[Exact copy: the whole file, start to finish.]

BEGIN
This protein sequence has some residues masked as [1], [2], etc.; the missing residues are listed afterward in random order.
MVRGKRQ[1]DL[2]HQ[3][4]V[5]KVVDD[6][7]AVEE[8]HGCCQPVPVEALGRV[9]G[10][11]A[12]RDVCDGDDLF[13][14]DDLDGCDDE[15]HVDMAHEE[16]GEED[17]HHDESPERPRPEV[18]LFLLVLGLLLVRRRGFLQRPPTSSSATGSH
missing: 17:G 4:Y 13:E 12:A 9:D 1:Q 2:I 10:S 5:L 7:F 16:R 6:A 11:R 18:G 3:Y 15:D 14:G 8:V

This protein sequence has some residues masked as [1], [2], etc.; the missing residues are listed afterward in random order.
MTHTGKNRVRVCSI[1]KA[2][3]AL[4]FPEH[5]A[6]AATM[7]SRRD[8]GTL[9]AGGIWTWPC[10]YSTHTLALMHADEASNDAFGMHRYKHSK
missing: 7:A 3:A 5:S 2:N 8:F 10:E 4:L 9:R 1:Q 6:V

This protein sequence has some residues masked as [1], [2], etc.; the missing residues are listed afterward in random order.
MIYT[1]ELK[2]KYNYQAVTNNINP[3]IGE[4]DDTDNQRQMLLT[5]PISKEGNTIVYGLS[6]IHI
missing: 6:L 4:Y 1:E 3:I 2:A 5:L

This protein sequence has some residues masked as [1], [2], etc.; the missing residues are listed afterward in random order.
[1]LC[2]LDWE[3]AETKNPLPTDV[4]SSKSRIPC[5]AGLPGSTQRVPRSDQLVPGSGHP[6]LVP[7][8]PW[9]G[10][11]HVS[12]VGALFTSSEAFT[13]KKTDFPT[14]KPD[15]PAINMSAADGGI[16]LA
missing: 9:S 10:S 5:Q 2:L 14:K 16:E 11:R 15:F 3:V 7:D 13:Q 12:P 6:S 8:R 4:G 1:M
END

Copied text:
This protein sequence has some residues masked as [1], [2], etc.; the missing residues are listed afterward in random order.
MVRGKRQ[1]DL[2]HQ[3][4]V[5]KVVDD[6][7]AVEE[8]HGCCQPVPVEALGRV[9]G[10][11]A[12]RDVCDGDDLF[13][14]DDLDGCDDE[15]HVDMAHEE[16]GEED[17]HHDESPERPRPEV[18]LFLLVLGLLLVRRRGFLQRPPTSSSATGSH
missing: 17:G 4:Y 13:E 12:A 9:D 1:Q 2:I 10:S 5:L 7:F 16:R 6:A 11:R 18:G 3:Y 15:D 14:G 8:V

This protein sequence has some residues masked as [1], [2], etc.; the missing residues are listed afterward in random order.
MTHTGKNRVRVCSI[1]KA[2][3]AL[4]FPEH[5]A[6]AATM[7]SRRD[8]GTL[9]AGGIWTWPC[10]YSTHTLALMHADEASNDAFGMHRYKHSK
missing: 7:A 3:A 5:S 2:N 8:F 10:E 4:L 9:R 1:Q 6:V

This protein sequence has some residues masked as [1], [2], etc.; the missing residues are listed afterward in random order.
MIYT[1]ELK[2]KYNYQAVTNNINP[3]IGE[4]DDTDNQRQMLLT[5]PISKEGNTIVYGLS[6]IHI
missing: 6:L 4:Y 1:E 3:I 2:A 5:L

This protein sequence has some residues masked as [1], [2], etc.; the missing residues are listed afterward in random order.
[1]LC[2]LDWE[3]AETKNPLPTDV[4]SSKSRIPC[5]AGLPGSTQRVPRSDQLVPGSGHP[6]LVP[7][8]PW[9]G[10][11]HVS[12]VGALFTSSEAFT[13]KKTDFPT[14]KPD[15]PAINMSAADGGI[16]LA
missing: 9:S 10:S 5:Q 2:L 14:K 16:E 11:R 15:F 3:V 7:D 13:Q 12:P 6:S 8:R 4:G 1:M